Fyre Festival Hit With $100M Lawsuit After Horror-Show Weekend
The organizers behind Fyre Festival -- last week's viral failure and PR disaster in the Bahamas -- might eventually have to pay up for charging people thousands for tickets to a luxury music festival and delivering a complete shitshow. High-powered celebrity attorney Mark Geragos filed a $100 million class-action lawsuit against festival organizers Ja Rule and Billy McFarland on Sunday, according to a report by Billboard.
Geragos, who's previously represented the likes of Kesha, Chris Brown, and Michael Jackson, wrote in the lawsuit that "lack of adequate food, water, shelter, and medical care created a dangerous and panicked situation among attendees -- suddenly finding themselves stranded on a remote island without basic provisions."
The nails in Fyre Festival's coffin undoubtedly came from evidence shared to social media Thursday night exposing the getaway as a pricey farce. While the festival promised luxe housing, catering, and the chance to rub shoulders with celebrity guests, photos and videos show FEMA disaster-relief tents that weren't even assembled, mediocre "catering" that consisted of untoasted bread and slices of cheese, and lockers lacking locks, among other examples shared to "FyreFestivalFraud" accounts and the personal accounts of people who'd paid for tickets.
And it got worse. According to a report by Motherboard, Fyre Festival staff themselves were warned not to even attend the festival ahead of time. Per the report, many of them flew to Florida ahead of the festival only to be told to turn back around on their own dime.
Geragos represents festival attendee Daniel Jung in the lawsuit. After spending $2,000 on his festival ticket and airfare, Jung claims, he and other "festival-goers survived on bare rations, little more than bread and a slice of cheese, and tried to escape the elements in the only shelter provided by Defendants: small clusters of ‘FEMA tents,’ exposed on a sand bar, that were soaked and battered by wind and rain."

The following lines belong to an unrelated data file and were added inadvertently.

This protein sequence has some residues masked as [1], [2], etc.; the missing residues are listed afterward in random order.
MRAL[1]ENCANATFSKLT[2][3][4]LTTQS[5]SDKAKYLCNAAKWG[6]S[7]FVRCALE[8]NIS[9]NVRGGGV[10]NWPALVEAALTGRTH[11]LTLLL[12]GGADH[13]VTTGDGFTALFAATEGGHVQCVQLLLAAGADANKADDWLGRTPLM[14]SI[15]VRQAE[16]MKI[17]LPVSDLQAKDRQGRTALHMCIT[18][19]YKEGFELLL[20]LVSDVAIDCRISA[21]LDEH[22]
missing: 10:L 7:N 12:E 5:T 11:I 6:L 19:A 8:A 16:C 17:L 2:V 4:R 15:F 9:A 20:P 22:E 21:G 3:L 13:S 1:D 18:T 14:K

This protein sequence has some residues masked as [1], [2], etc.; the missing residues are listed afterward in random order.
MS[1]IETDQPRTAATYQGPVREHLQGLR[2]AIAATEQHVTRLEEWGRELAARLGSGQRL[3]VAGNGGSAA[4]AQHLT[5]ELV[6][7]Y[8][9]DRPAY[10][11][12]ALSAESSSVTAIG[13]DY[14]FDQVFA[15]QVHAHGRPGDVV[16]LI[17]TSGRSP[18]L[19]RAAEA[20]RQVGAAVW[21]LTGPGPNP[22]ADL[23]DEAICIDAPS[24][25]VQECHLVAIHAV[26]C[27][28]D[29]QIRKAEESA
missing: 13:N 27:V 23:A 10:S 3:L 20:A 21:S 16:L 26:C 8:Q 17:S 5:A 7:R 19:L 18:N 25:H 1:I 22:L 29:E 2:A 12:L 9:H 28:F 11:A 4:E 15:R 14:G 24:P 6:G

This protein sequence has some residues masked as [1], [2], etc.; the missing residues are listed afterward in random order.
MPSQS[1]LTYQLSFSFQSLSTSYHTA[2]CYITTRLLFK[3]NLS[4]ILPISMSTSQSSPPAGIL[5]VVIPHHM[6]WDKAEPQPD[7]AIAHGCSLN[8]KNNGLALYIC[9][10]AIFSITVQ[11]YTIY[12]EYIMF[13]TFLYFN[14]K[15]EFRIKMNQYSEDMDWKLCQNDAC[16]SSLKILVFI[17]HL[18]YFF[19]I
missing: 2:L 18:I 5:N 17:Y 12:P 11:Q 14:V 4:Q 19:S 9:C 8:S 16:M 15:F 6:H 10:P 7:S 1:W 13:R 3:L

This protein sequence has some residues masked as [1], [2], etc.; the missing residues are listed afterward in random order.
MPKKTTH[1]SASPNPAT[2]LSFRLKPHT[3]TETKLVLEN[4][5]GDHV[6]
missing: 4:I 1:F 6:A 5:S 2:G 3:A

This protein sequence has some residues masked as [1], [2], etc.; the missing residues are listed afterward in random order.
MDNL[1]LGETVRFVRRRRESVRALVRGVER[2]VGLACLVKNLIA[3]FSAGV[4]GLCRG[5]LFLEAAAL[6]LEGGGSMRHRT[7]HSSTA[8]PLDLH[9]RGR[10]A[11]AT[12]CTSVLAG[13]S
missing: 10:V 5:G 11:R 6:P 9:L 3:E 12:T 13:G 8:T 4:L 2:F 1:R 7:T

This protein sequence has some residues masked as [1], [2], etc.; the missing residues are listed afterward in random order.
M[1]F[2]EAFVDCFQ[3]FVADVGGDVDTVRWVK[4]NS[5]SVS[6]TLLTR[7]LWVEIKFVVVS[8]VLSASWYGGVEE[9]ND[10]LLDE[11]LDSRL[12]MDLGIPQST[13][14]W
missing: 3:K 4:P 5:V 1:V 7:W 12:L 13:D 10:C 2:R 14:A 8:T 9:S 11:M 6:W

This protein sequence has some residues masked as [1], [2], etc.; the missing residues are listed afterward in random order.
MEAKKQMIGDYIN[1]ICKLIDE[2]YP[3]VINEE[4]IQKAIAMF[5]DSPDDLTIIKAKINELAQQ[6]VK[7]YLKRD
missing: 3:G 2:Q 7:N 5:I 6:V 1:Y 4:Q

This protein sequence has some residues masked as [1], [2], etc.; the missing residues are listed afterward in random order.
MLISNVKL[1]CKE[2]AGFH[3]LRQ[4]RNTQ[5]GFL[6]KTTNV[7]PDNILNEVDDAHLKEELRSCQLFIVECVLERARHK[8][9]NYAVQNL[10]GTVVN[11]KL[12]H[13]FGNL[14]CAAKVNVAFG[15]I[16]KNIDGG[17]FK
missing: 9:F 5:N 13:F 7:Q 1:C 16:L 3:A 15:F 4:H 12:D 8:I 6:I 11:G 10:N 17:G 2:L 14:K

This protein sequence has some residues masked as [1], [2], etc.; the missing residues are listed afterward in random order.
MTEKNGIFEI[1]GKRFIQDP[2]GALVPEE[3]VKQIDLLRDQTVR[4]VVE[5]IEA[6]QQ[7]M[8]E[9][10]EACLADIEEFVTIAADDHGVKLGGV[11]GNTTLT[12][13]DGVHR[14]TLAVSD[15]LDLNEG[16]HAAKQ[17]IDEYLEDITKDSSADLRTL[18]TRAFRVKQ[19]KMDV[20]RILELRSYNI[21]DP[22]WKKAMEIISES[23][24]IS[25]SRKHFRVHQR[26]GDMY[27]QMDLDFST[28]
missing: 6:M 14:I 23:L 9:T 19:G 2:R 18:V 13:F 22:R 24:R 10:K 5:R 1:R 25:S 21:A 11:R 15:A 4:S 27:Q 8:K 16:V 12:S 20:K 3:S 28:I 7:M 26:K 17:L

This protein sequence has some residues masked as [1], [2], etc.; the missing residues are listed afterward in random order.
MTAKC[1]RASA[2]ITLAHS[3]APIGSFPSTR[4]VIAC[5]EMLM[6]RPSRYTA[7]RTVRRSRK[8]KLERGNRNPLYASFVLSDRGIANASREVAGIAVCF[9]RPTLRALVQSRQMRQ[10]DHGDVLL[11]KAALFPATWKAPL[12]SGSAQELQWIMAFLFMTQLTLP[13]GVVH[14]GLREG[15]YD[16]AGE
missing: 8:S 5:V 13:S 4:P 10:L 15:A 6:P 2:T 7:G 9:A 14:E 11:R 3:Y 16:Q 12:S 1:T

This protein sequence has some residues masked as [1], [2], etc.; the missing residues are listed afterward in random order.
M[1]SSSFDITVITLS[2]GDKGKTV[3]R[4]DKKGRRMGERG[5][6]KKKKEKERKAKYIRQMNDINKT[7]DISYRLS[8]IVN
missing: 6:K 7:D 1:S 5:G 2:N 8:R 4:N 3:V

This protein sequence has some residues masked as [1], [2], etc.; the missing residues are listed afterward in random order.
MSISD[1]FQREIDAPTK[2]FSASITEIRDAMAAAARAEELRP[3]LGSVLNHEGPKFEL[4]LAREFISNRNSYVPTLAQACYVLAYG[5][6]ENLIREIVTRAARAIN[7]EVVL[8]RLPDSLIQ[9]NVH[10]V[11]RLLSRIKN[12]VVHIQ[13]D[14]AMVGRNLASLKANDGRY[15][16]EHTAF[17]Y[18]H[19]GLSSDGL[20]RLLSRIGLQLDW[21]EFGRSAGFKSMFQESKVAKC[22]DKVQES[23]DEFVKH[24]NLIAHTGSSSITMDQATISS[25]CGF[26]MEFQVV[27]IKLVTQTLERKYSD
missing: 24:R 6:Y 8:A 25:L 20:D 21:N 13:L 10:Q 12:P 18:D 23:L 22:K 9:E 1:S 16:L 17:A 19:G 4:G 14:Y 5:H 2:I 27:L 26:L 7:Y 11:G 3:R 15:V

The ensuing social media uproar (with a healthy dose of schadenfreude) soared well into the weekend with reports of delayed flights and a reports that McFarland -- a 25-year-old tech entrepreneur -- "has a history of over-promising 'elite' access." The lawsuit claims that festivalgoers -- rather than enjoy chicly appointed beachside suites, and the music of Blink-182, Migos, and Major Lazer -- spent their remaining weekends soaked and trapped in a Bahamas airport waiting for delayed flights. It didn't help matters that the festival was advertised as "cashless," and guests were encouraged to upload money to their festival wristband -- ultimately leaving some unable to pay for local, cash-operated transportation services.
The chaos left McFarland fellow organizers battling a backlash and PR nightmare on social media. "My partners and I wanted this to be an amazing event. It was NOT A SCAM," the rapper tweeted on Friday. "I truly apologize as this was NOT MY FAULT... but I'm taking responsibility."
As Variety pointed out, the Bahamas might also sue them, with TMZ reporting that the Bahamas "stands to lose out on millions with the festival being called off."
Fyre Festival's site now boasts the organizers' 671-word explanation of what went wrong, contritely thanking the Bahamas and its Ministry of Tourism, while promising to fully refund all festival admissions and dole out VIP passes for next year's festival to anyone who purchased tickets this year.
"We decided to literally attempt to build a city," it explains, describing the festival's efforts to tackle waste management, transportation, and medical needs. "We thought we were ready, but then everyone arrived."
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